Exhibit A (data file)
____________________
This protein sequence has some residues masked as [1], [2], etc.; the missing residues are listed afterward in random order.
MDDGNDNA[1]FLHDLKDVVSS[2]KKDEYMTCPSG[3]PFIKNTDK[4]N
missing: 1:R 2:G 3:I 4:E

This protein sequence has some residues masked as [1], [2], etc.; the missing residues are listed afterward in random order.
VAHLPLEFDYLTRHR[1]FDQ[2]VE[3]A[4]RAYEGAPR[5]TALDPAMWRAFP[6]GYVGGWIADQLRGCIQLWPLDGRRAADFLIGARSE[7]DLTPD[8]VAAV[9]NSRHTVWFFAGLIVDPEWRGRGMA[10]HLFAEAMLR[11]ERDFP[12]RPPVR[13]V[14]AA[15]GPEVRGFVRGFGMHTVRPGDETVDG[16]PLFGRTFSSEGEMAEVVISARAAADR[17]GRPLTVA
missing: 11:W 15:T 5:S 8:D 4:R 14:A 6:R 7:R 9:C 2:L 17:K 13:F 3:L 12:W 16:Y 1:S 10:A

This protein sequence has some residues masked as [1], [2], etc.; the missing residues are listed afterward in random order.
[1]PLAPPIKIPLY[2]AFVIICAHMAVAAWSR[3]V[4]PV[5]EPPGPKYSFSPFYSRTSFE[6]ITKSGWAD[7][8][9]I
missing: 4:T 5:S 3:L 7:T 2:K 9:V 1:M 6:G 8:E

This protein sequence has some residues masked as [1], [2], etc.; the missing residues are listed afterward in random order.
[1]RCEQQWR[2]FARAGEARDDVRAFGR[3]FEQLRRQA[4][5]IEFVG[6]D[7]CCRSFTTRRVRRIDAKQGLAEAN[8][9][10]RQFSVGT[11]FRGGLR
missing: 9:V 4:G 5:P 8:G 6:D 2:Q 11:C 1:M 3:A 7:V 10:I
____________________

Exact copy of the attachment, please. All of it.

This protein sequence has some residues masked as [1], [2], etc.; the missing residues are listed afterward in random order.
MDDGNDNA[1]FLHDLKDVVSS[2]KKDEYMTCPSG[3]PFIKNTDK[4]N
missing: 1:R 2:G 3:I 4:E

This protein sequence has some residues masked as [1], [2], etc.; the missing residues are listed afterward in random order.
VAHLPLEFDYLTRHR[1]FDQ[2]VE[3]A[4]RAYEGAPR[5]TALDPAMWRAFP[6]GYVGGWIADQLRGCIQLWPLDGRRAADFLIGARSE[7]DLTPD[8]VAAV[9]NSRHTVWFFAGLIVDPEWRGRGMA[10]HLFAEAMLR[11]ERDFP[12]RPPVR[13]V[14]AA[15]GPEVRGFVRGFGMHTVRPGDETVDG[16]PLFGRTFSSEGEMAEVVISARAAADR[17]GRPLTVA
missing: 11:W 15:T 5:S 8:D 4:R 14:A 6:R 7:R 9:C 2:L 17:K 13:F 3:L 12:W 16:Y 1:S 10:A

This protein sequence has some residues masked as [1], [2], etc.; the missing residues are listed afterward in random order.
[1]PLAPPIKIPLY[2]AFVIICAHMAVAAWSR[3]V[4]PV[5]EPPGPKYSFSPFYSRTSFE[6]ITKSGWAD[7][8][9]I
missing: 4:T 5:S 3:L 7:T 2:K 9:V 1:M 6:G 8:E

This protein sequence has some residues masked as [1], [2], etc.; the missing residues are listed afterward in random order.
[1]RCEQQWR[2]FARAGEARDDVRAFGR[3]FEQLRRQA[4][5]IEFVG[6]D[7]CCRSFTTRRVRRIDAKQGLAEAN[8][9][10]RQFSVGT[11]FRGGLR
missing: 9:V 4:G 5:P 8:G 6:D 2:Q 11:C 1:M 3:A 7:V 10:I